What is Great Backyard Bird Count?
- A time stamp of the state of the birds
- Citizen Science – your observations are important for the big picture
- Anyone can join – just count the birds you see.
- As little as 15 minutes suffice.
- Do it near you. Your feeder, your backyard, your local park, on your holiday, anywhere goes.
GBBC goes global
This weekend is a historic one for birds and birding, since the Great Backyard Bird Count will be conducted worldwide for the first time.
This global expansion of the count is made possible by partnering with eBird. eBird is an online bird checklist reporting program that allows birders to keep their personal bird records and birding lists online. Those observations are combined with those of birders from all over the world on maps and graphs and then are used by the science and conservation communities.
eBird began in the United States and Canada and expanded to South America in 2007 and the entire world in 2010. With eBird, you can truly report “any bird, any time, any where.” eBird is now collecting more than 3 million records per month and its userbase continues to grow. If you have not yet tried eBird, this weekend is the perfect time to try.
Some GBBC history – the eBird precursor
The Great Backyard Bird Count started in 1998 as a joint project of the National Audubon Society, the Cornell Lab of Ornithology, and Bird Studies Canada, but with hundreds of other local partners around the U.S. and Canada. In many ways, the GBBC set the stage for eBird, demonstrating that broad internet-based citizen science bird counts could be successful. Four years later, eBird was released. And this year, the GBBC will use the eBird data entry interface and allow GBBC participants to store all their data under a single account.
The Great Backyard Bird Count always takes place on a four-day weekend in mid-February. This is a perfect time of year, halfway between the Christmas Bird Counts and the onset of spring songbird migration in North America. It is also the coldest and harshest time of year in the northern hemisphere, so the count provides good information on winter survivorship. (Note however that some waterfowl, blackbirds, cranes, swallows, and other species are already beginning their northward migration in the United States.) In 2012 the count posted record-breaking numbers, with 104,151 checklists submitted of 623 species and 17.4 million individuals.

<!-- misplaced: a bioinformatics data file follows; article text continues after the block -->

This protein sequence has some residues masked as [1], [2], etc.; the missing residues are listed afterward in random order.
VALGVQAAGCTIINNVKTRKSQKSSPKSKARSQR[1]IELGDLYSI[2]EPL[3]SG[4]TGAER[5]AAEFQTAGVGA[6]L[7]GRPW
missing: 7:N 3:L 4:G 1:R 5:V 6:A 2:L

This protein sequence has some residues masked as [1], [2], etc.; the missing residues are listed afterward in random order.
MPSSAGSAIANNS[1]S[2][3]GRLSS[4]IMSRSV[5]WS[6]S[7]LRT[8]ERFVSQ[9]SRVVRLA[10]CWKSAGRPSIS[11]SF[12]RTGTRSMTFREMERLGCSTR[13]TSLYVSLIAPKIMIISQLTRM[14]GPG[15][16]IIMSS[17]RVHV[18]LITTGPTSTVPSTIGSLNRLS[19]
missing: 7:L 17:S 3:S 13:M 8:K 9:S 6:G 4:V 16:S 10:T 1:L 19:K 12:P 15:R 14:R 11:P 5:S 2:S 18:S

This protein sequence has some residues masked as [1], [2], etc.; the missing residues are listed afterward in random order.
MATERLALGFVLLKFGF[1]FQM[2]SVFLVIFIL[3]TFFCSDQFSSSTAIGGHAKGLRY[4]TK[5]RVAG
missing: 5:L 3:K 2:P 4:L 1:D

Getting people involved
As the GBBC has matured over the past decade, it has become one of the most successful ways to get citizens involved with birds and citizen science. For those of us that are already hooked on birding, the Great Backyard Bird Count is an opportunity to take someone birding who has never been. Try to get them to see birds the way you do and show them how counting birds is an important way to understand the environment around us and how it is changing. Maybe go for the gold and see if you can turn them into a regular eBird participant year-round!
With the GBBC, we expect submissions to eBird to triple. You can watch the checklists flow in on the newly released live submissions map. If your area is looking sort of blank today, then get out there and submit a checklist yourself, even if it is just a short count in your backyard. On the GBBC and on eBird, every observation has value and it takes submissions by everyone to help paint an accurate picture of global bird occurrence.
How to particpate
To participate in the GBBC visit www.birdcount.org and then click “submit your bird checklist” to get started. The count runs from 15-18 February, but be sure to remember that you can submit birds through eBird anytime and that your observations from the GBBC and eBird will always be accessible to you under a single account.
Will you participate or have you participated in GBBC? Tell us about your approach. Tell us about your experiences. Check the comment section below.
Also check out the previous post about FeederWatch.
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